Sunday, September 27, 2009

Here there be Pirates

This week we’re in Northumberland*, in a holiday cottage on the coast. Very scenic, very relaxing and very isolated. (* We’re not really in Northumberland. I had been planning to post in real-time from here, but after arriving, I discovered there is no mobile phone signal or Internet connection so these posts are going to have to go up after I return home.)

The drive up took about eight hours, but that, in itself, was part of the holiday. The scenery along the west coast is stunning and, being in no hurry, it was a relaxing day. We arrived in Alnwick (pronounced AN’ ick) about 2 PM and, being an hour early for check-in, decided to stop there for a nose around.

Our first realization that we were in The North came while doing a bit of shopping at the local Morrisons. One of the things I like about England is the laid back nature of life in general, but I’m from The South, where people are taciturn and enjoy getting their weekly shopping done in peace and unimpeded. Up here, however, the supermarket seems to be a grand place to catch up with your friends, hold lengthy, group conversations in the middle of the aisles, or just go for a languid and, oh so very slow, stroll around the produce section. We, being rude southerners, could barely contain our impatience and had to rudely say, “Excuse me,” several times so we could squeeze by to get at the fruit juice.

I was surprised to discover that at least some of the Alnwickians are pirates—or maybe they were just preparing for International Speak Like A Pirate Day—but later, on the telly, the news reports confirmed that pirates still operate in the waters off these coasts. Shiver me timbers!

Pirates! Avast me beauty; prepare to be boarded!

Alnwick town center.

Alnwick is a picturesque market town and the day we were there was uncharacteristically lovely. We found out later that it has been raining and grey for weeks and we happened to arrive on the first nice day in a long time. So far, so good.

We wandered around a while, scoped out the gardens and castle for possible, future activities and headed even further north to the tiny village of Craster and our holiday cottage.

Dunstanburgh Castle, as seen from our bedroom window.

Renting holiday cottages is one of the best things about living in Britain. For a surprisingly reasonable fee you can rent a self-catering cottage (in case that doesn’t translate into US English, “self-catering” means it has a full kitchen) in the most beautiful locations. (And if you can’t afford the reasonable fee, you can always go to the Holiday Park down the road, but you don’t get the fireplace, the Juliet balcony in the bedroom and herfing deck out back.)

View from the Herfing Deck.

This cottage is, without question, the most well-appointed we have ever stayed in. They have all been comfortable and filled with ample dishes, flatware and cooking implements, but they are usually mismatched, camping-quality items, which is what I would expect. This cottage, however, has full, quality sets of dishes, cooking paraphernalia and flatware. The kitchen also has a stone-tiled floor, a Belfast sink and a four-slice toaster, so I think we’ll be happy here for the next week.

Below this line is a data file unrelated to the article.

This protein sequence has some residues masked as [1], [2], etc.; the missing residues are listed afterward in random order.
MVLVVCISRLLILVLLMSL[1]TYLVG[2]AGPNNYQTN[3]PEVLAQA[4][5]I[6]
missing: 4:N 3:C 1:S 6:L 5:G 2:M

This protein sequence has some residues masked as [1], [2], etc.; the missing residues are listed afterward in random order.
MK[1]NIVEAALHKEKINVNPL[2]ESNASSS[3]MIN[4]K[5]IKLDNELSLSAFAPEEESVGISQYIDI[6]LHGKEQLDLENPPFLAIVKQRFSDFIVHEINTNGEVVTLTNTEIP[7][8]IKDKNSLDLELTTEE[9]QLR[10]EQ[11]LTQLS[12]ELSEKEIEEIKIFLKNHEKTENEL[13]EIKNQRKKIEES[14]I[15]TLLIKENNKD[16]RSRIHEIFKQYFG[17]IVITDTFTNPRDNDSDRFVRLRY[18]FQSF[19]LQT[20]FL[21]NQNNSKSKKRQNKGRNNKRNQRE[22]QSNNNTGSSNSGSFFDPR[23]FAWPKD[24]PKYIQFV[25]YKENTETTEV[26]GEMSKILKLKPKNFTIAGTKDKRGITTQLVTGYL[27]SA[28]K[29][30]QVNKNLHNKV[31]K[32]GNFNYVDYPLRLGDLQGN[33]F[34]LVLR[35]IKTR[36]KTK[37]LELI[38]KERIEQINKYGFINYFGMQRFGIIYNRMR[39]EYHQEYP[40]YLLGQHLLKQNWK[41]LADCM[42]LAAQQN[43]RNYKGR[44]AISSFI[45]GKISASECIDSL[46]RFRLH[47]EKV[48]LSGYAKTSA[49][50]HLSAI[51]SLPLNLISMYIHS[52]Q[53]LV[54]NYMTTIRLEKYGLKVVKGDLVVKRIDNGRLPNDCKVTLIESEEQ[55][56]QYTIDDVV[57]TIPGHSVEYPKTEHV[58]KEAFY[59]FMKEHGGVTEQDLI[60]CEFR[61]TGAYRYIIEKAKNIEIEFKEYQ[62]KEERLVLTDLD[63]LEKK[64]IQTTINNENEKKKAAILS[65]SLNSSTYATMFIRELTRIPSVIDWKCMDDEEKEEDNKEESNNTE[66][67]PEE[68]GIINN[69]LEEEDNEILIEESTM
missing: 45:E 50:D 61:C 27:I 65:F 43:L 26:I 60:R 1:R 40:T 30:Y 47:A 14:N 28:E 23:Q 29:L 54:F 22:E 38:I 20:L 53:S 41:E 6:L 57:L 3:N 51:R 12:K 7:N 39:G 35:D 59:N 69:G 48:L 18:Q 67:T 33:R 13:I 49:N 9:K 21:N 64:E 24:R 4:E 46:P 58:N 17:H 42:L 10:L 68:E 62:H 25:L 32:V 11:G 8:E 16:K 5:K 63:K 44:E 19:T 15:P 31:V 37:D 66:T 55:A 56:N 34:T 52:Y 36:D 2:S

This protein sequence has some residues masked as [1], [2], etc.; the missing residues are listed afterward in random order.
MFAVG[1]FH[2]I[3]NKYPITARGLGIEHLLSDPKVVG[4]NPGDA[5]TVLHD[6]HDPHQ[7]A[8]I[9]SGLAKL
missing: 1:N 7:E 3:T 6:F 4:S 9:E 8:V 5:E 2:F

Even though it had already been a full day, after settling in we took a stroll around the village to reconnoitre the local castle and enjoy the sea views. The area is lousy with castles; it seems every town has one. Some were built by William the Conqueror but this area needed a surplus to keep those pesky Scots in line and protect the locals from periodic Viking raids.

It’s dusk now, and I’m on the herfing deck with a cigar and a beverage watching the ocean. It’s remarkably soothing; I think I could sit here all week watching it roll back and forth in its hypnotic rhythm. I need to get one of these in my back garden; but only if I can find one without pirates.

Sunday, September 20, 2009

The Parley Partners

My wife and I travelled to a little town near Hampton Court recently to meet up with my Pond Parleys writing partner, Toni Hargis.

Toni and I have been in contact for ages—in Internet terms, that is; in reality, it’s been about two years—but we have never met. On her recent holiday to Britain, however, she told me she could meet us at a pub in Surrey not too far from where we live in Sussex. So, after printing out a Google map and a set of directions, we set off in the car confident in our ability to find this place.

What could possibly go wrong?

I am probably the only person in Britain who does not own a Sat-Nav, even though I am unquestionably the person who most needs one. After seven years, I have yet to drive anywhere without taking at least one wrong turn. And the most frustration thing is I can’t even blame it on British roads; I was like this in America, too.

I can’t tell you how many times I set off, looking for a house or a business in a land where people still stop what they are doing to watch passing cars, on a trip that involved maybe two or three turns at best, only to come face-to-face with a sign reading, “Welcome to Vermont.”

When you realize that the sorts of roads I travelled in the US are to British roads what simple addition is to analytic geometry, and that, when faced with an option, I will always take the wrong one (even if my wife is sitting next to me shouting, “Right! Turn RIGHT!” I will inevitably turn left) you will appreciate why I always add ample “getting lost” time to my journey schedule. The formula is two hours of “Lost Time” for each hour of travel, unless I’m going somewhere near London, then it’s three.